– Tom Robbins
When left to its own devices, the head brain becomes a compulsive hoarder. It accumulates and stockpiles learned information and stories, squirreling them away as if readying itself for a famine. The greater the head brain's hoard of learned information and stories, the more adept it is at steamrolling intuition and guarding against the heart. Like any addictive behavior, the head brain's compulsion to learn and cling escalates until pathology successfully masquerades as a necessity: hoarding becomes essential to living. That we call the age we live in "the information age" might be more telling than we realize.
Like any addiction, hoarding information and knee-jerk answering weaken the head brain. Its ability to discriminate and draw on its discretionary dimension suffer dramatically. Habitually satisfying its urges with a knowledge fix allows the head brain to close down to the unknown. Conversely, when the Three Brain Complex is dynamic, the gut brain informs and the heart brain anchors. Simply put, the Hoarder head brain is our struggle with our self.
When the head brain dominates, we look to external sources to inform us. And we look to external sources to anchor us. While we are in this dissociative state, the external is mistaken for our source of survival and also our greatest threat. Accumulating learned information to ensure answers are always at the ready is how the over-compensating head brain keeps us feeling safe. The head brain's primary conviction is that learned information is our greatest strength. Ultimately, it doesn't matter what that information is as long as it keeps us armed with answers.There is nothing wrong with the head brain. It is just doing its job relative to what needs to be done in the moment.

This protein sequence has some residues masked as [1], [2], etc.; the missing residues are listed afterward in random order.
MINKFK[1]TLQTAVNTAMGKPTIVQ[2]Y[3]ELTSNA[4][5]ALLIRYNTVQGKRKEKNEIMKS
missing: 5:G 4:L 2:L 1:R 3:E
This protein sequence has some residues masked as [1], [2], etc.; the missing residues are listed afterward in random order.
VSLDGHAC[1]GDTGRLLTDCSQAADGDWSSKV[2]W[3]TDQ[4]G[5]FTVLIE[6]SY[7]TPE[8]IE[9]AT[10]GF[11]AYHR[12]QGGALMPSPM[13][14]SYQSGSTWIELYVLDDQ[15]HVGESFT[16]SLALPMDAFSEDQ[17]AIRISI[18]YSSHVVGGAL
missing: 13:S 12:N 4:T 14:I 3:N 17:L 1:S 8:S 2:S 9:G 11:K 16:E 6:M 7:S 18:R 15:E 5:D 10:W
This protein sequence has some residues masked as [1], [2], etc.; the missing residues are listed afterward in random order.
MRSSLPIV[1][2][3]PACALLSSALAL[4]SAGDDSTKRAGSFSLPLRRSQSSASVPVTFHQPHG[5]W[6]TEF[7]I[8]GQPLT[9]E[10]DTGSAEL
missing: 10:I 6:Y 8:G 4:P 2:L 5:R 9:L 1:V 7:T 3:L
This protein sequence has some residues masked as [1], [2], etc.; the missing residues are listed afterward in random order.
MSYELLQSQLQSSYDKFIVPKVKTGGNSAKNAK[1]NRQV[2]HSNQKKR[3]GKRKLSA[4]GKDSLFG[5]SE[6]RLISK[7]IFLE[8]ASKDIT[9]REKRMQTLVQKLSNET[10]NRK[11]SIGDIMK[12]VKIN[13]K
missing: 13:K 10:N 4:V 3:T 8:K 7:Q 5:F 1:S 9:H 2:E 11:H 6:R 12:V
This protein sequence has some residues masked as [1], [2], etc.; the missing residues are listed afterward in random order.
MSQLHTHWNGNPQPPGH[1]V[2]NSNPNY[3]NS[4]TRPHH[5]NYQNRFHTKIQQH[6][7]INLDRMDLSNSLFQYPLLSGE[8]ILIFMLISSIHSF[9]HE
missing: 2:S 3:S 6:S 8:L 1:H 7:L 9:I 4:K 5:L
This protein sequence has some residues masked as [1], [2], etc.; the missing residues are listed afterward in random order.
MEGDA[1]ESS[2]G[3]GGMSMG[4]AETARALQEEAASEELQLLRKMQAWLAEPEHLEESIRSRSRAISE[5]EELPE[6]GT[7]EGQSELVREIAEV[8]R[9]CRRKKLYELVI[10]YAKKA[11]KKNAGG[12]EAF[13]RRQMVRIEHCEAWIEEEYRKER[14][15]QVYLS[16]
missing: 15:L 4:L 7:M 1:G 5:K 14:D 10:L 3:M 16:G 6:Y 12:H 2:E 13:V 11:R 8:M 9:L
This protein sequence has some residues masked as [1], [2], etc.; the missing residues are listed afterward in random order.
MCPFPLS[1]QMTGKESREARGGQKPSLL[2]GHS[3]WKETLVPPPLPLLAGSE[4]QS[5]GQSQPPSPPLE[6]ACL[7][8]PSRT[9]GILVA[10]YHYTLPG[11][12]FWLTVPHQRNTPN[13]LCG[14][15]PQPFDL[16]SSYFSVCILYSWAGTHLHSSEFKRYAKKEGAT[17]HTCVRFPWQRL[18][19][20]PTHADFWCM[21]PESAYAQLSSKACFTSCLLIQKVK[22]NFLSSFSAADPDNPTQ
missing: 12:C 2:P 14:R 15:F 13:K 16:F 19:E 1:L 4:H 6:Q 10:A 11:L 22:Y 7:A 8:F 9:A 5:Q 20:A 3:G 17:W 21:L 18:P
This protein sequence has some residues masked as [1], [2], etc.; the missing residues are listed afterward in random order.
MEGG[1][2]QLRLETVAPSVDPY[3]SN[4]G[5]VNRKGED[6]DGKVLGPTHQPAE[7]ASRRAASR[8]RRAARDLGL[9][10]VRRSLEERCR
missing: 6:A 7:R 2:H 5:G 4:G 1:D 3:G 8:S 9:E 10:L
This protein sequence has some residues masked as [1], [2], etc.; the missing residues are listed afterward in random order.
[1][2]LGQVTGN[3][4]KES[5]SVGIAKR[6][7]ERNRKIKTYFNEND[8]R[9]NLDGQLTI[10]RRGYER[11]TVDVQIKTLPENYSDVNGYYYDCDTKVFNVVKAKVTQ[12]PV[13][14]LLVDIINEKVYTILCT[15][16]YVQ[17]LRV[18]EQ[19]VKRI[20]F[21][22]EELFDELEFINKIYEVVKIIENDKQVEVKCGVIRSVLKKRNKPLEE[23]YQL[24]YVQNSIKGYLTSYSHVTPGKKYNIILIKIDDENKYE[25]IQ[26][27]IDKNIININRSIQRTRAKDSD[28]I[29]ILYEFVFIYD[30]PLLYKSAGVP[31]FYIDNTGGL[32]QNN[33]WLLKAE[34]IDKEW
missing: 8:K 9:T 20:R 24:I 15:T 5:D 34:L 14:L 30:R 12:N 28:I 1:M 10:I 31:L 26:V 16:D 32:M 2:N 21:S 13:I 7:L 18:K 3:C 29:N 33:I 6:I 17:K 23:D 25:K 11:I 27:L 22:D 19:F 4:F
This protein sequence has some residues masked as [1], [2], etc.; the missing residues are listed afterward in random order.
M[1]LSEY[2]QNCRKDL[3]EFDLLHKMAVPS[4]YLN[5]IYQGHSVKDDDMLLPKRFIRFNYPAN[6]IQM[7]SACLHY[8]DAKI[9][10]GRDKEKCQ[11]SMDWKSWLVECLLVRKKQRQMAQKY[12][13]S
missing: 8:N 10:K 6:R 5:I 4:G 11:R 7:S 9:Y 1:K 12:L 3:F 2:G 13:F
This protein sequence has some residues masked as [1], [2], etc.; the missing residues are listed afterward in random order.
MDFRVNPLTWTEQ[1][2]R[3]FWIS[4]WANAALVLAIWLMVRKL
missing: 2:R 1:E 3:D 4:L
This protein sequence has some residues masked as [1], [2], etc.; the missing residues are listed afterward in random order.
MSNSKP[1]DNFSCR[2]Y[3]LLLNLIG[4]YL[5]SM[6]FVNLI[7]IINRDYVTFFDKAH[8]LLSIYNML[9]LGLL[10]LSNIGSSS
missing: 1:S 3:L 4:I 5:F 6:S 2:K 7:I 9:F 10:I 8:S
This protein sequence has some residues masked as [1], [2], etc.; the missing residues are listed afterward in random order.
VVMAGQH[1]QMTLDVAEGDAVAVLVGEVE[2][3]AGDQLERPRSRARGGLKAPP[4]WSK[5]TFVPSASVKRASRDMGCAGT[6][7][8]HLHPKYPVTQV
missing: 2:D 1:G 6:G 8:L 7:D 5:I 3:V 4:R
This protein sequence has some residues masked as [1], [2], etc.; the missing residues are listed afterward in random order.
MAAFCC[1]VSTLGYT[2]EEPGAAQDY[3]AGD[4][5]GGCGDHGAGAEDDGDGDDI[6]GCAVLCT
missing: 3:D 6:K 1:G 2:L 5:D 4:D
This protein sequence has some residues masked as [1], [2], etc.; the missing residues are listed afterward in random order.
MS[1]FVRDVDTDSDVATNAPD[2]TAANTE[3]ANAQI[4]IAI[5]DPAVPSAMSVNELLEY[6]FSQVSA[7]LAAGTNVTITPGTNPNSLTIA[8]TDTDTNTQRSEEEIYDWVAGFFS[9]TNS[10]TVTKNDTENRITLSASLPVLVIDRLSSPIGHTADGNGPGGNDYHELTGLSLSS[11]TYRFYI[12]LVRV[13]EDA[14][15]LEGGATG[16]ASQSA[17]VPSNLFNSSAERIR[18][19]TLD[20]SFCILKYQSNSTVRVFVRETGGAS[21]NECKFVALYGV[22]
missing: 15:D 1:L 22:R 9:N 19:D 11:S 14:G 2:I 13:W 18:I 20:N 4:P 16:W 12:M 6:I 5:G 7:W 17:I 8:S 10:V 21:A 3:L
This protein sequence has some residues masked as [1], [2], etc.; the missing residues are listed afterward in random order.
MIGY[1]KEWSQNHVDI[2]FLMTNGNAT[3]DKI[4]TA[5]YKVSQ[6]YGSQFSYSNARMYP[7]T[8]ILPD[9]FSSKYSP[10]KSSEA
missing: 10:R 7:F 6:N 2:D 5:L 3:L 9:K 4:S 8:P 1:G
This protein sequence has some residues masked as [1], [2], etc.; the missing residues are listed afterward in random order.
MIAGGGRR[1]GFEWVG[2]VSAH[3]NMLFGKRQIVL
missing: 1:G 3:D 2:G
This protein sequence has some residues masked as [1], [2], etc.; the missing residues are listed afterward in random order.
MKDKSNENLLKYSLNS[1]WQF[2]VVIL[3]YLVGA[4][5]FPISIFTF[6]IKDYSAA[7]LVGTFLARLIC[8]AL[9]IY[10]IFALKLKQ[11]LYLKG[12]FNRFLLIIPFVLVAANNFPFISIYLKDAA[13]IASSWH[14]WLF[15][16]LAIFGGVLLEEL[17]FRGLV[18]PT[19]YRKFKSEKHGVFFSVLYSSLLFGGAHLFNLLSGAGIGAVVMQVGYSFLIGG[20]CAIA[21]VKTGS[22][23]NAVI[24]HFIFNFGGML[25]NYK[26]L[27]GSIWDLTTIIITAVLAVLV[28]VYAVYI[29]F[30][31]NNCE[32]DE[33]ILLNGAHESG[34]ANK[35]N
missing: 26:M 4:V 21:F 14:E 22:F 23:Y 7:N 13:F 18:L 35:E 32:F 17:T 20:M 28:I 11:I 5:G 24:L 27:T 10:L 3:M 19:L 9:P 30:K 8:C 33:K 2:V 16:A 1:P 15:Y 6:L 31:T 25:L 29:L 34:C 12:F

Self-inquiry questions all learned information, stories and our assumptions about them. This means that self-inquiry puts the head brain's addiction to hoarding and its entire stash of knowledge and stories under threat. A simple explanation of self-inquiry is the process of questioning all our assumptions. A simple place to begin self-inquiry might be to ask “What do I know for sure?” This is a self-reflective question. It turns our focus inwards which immediately shifts the habit of looking for answers "out there." And whenever this shift in orientation happens, the mind temporarily calms. Over time, the practice of self-inquiry or self-reflection disrupts apathetic head brain habits. This is because self-reflection naturally engages the Three Brain Complex in a far more dynamic way.
If any of the preceding speaks to you, please join our Q&A and share your questions or your presence with us. Although I am calling this class a Q&A, my focus is not simply to answer your questions. My role is, primarily, to serve as a catalyst for the deepening of our own questioning process.
“There has to be another way!”